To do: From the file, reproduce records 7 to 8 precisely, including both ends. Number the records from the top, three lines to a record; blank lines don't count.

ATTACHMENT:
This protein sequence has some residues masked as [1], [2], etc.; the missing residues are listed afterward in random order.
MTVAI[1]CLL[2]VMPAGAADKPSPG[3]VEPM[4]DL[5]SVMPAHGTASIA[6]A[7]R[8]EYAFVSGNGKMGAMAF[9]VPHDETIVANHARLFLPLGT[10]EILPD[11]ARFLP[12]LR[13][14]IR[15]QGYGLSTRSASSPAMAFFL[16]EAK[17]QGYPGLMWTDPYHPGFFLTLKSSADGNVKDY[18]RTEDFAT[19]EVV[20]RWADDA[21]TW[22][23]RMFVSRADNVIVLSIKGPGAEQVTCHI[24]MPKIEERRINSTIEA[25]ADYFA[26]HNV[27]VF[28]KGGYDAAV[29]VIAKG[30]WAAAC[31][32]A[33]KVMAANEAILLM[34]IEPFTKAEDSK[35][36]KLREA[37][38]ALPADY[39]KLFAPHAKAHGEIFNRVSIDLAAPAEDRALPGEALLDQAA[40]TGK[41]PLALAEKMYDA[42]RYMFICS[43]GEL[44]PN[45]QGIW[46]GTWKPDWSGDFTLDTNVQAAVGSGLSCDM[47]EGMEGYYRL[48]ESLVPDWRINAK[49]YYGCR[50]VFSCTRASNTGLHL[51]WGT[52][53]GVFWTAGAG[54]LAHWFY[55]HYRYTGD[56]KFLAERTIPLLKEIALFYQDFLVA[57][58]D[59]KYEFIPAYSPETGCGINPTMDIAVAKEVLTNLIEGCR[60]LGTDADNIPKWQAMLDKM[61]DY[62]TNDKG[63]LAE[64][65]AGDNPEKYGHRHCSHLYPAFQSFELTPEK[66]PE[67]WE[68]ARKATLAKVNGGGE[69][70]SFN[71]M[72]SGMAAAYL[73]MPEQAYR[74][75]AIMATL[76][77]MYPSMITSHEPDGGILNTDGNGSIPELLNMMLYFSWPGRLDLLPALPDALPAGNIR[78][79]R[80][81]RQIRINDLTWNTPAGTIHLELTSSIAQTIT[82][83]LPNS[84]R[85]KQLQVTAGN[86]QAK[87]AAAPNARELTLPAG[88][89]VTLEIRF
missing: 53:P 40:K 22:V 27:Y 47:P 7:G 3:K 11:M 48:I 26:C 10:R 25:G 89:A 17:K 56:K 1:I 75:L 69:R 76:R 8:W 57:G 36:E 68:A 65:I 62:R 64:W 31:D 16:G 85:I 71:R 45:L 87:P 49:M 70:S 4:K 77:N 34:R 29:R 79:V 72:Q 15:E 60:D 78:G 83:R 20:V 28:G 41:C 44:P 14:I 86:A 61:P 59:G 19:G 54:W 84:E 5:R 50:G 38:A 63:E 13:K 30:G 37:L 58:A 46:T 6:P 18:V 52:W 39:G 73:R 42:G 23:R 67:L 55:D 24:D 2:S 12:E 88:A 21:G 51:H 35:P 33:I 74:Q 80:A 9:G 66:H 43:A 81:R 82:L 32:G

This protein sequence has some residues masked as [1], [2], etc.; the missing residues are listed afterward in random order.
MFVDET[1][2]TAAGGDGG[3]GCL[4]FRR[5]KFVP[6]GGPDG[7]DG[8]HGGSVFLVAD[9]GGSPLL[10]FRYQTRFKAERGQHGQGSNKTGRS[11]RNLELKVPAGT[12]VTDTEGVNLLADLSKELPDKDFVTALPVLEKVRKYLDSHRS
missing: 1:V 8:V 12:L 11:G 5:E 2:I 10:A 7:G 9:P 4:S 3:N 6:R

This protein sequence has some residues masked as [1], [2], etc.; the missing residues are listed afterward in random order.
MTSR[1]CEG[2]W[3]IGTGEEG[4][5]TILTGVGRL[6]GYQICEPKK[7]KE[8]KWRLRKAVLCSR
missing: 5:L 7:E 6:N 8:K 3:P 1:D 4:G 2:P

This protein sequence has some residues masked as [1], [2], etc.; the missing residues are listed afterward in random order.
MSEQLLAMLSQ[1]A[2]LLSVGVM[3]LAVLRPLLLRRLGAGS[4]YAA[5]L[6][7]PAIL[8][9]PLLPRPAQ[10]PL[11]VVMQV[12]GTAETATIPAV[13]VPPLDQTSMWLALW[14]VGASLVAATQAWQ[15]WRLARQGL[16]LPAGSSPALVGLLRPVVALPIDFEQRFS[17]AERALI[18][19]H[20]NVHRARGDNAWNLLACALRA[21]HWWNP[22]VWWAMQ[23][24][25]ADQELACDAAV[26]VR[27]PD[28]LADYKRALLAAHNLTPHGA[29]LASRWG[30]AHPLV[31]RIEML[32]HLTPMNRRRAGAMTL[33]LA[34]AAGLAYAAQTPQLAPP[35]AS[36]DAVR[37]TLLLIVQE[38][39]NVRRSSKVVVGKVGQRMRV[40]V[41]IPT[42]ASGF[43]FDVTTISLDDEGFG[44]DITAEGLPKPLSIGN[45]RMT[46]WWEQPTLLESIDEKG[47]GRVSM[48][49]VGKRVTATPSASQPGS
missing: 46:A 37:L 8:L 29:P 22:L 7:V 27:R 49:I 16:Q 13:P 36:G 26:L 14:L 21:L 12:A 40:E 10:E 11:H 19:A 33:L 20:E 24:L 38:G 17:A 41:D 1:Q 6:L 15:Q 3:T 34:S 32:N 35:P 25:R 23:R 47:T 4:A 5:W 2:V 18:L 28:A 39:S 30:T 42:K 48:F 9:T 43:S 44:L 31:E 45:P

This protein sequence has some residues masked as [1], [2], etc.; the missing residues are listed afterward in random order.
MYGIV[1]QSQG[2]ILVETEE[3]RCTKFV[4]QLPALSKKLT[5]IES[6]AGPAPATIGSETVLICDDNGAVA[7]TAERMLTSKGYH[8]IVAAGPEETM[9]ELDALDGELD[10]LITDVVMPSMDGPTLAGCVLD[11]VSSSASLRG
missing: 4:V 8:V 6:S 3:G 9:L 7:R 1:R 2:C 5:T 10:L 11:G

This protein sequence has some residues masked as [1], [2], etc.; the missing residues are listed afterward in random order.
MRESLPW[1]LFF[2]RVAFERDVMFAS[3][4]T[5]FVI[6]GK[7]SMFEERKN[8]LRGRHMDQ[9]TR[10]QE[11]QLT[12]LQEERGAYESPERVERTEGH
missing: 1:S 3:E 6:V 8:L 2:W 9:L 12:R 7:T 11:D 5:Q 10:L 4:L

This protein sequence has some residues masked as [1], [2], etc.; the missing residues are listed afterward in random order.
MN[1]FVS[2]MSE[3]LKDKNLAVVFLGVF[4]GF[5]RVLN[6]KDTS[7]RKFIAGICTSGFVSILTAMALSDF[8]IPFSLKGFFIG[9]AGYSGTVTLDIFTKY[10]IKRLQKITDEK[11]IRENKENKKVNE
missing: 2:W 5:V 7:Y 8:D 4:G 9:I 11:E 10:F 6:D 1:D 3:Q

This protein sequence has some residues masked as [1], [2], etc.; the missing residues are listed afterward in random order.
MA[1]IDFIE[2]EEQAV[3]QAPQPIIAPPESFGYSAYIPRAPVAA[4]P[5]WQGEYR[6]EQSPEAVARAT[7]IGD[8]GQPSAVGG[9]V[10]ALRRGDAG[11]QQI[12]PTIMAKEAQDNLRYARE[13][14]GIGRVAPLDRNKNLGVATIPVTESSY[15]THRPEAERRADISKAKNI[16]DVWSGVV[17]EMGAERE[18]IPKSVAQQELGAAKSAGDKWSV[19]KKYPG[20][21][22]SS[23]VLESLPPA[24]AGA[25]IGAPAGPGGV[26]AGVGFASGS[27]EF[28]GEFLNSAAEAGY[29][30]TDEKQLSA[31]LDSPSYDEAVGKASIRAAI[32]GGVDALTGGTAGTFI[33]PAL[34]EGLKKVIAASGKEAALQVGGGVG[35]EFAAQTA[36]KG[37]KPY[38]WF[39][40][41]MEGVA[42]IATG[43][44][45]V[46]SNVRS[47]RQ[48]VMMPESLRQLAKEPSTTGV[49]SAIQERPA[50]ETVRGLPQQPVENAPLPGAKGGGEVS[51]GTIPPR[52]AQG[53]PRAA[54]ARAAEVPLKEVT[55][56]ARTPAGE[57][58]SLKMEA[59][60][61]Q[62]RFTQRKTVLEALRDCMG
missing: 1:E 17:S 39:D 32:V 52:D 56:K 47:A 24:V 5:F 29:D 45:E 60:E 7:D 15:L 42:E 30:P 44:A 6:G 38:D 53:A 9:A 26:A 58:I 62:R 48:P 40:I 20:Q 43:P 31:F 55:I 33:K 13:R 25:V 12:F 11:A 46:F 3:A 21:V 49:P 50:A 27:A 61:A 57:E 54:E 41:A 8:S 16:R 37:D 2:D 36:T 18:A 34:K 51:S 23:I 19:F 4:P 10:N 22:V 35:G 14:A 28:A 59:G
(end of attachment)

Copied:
This protein sequence has some residues masked as [1], [2], etc.; the missing residues are listed afterward in random order.
MN[1]FVS[2]MSE[3]LKDKNLAVVFLGVF[4]GF[5]RVLN[6]KDTS[7]RKFIAGICTSGFVSILTAMALSDF[8]IPFSLKGFFIG[9]AGYSGTVTLDIFTKY[10]IKRLQKITDEK[11]IRENKENKKVNE
missing: 2:W 5:V 7:Y 8:D 4:G 9:I 11:E 10:F 6:D 1:D 3:Q

This protein sequence has some residues masked as [1], [2], etc.; the missing residues are listed afterward in random order.
MA[1]IDFIE[2]EEQAV[3]QAPQPIIAPPESFGYSAYIPRAPVAA[4]P[5]WQGEYR[6]EQSPEAVARAT[7]IGD[8]GQPSAVGG[9]V[10]ALRRGDAG[11]QQI[12]PTIMAKEAQDNLRYARE[13][14]GIGRVAPLDRNKNLGVATIPVTESSY[15]THRPEAERRADISKAKNI[16]DVWSGVV[17]EMGAERE[18]IPKSVAQQELGAAKSAGDKWSV[19]KKYPG[20][21][22]SS[23]VLESLPPA[24]AGA[25]IGAPAGPGGV[26]AGVGFASGS[27]EF[28]GEFLNSAAEAGY[29][30]TDEKQLSA[31]LDSPSYDEAVGKASIRAAI[32]GGVDALTGGTAGTFI[33]PAL[34]EGLKKVIAASGKEAALQVGGGVG[35]EFAAQTA[36]KG[37]KPY[38]WF[39][40][41]MEGVA[42]IATG[43][44][45]V[46]SNVRS[47]RQ[48]VMMPESLRQLAKEPSTTGV[49]SAIQERPA[50]ETVRGLPQQPVENAPLPGAKGGGEVS[51]GTIPPR[52]AQG[53]PRAA[54]ARAAEVPLKEVT[55][56]ARTPAGE[57][58]SLKMEA[59][60][61]Q[62]RFTQRKTVLEALRDCMG
missing: 1:E 17:S 39:D 32:V 52:D 56:K 47:A 24:V 5:F 29:D 45:E 60:E 7:D 15:L 42:E 30:P 44:A 6:G 38:D 53:A 9:A 26:A 58:I 62:R 48:P 40:I 20:Q 43:P 31:F 55:I 33:K 13:R 25:V 12:F 11:A 46:F 3:A 21:V 49:P 50:A 27:A 61:A 57:E 54:E 41:A 8:S 16:R 37:D 2:D 36:T 18:A 34:K 51:S 23:I 19:F 4:P 10:N 22:V 35:G 14:A 28:A 59:G